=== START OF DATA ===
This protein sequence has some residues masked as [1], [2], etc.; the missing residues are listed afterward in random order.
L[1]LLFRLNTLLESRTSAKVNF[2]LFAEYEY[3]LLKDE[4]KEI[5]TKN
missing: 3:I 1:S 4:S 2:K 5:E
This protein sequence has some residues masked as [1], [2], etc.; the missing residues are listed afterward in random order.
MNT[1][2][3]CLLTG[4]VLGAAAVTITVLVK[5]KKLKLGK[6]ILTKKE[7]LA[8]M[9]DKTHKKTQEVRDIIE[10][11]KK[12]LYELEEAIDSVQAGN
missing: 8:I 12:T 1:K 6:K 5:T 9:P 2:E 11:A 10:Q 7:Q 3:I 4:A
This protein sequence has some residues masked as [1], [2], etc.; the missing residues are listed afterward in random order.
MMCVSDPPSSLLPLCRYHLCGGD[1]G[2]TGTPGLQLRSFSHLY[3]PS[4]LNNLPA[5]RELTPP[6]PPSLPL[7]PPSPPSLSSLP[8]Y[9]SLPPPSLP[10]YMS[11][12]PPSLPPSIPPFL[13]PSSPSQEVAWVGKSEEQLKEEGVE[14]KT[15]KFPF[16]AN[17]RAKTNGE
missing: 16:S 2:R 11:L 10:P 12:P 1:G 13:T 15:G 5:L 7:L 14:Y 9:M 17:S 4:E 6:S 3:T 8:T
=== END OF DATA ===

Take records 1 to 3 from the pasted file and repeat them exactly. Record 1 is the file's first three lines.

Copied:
This protein sequence has some residues masked as [1], [2], etc.; the missing residues are listed afterward in random order.
L[1]LLFRLNTLLESRTSAKVNF[2]LFAEYEY[3]LLKDE[4]KEI[5]TKN
missing: 3:I 1:S 4:S 2:K 5:E
This protein sequence has some residues masked as [1], [2], etc.; the missing residues are listed afterward in random order.
MNT[1][2][3]CLLTG[4]VLGAAAVTITVLVK[5]KKLKLGK[6]ILTKKE[7]LA[8]M[9]DKTHKKTQEVRDIIE[10][11]KK[12]LYELEEAIDSVQAGN
missing: 8:I 12:T 1:K 6:K 5:T 9:P 2:E 11:A 10:Q 7:Q 3:I 4:A
This protein sequence has some residues masked as [1], [2], etc.; the missing residues are listed afterward in random order.
MMCVSDPPSSLLPLCRYHLCGGD[1]G[2]TGTPGLQLRSFSHLY[3]PS[4]LNNLPA[5]RELTPP[6]PPSLPL[7]PPSPPSLSSLP[8]Y[9]SLPPPSLP[10]YMS[11][12]PPSLPPSIPPFL[13]PSSPSQEVAWVGKSEEQLKEEGVE[14]KT[15]KFPF[16]AN[17]RAKTNGE
missing: 16:S 2:R 11:L 10:P 12:P 1:G 13:T 15:G 5:L 7:L 14:Y 9:M 17:S 4:E 6:S 3:T 8:T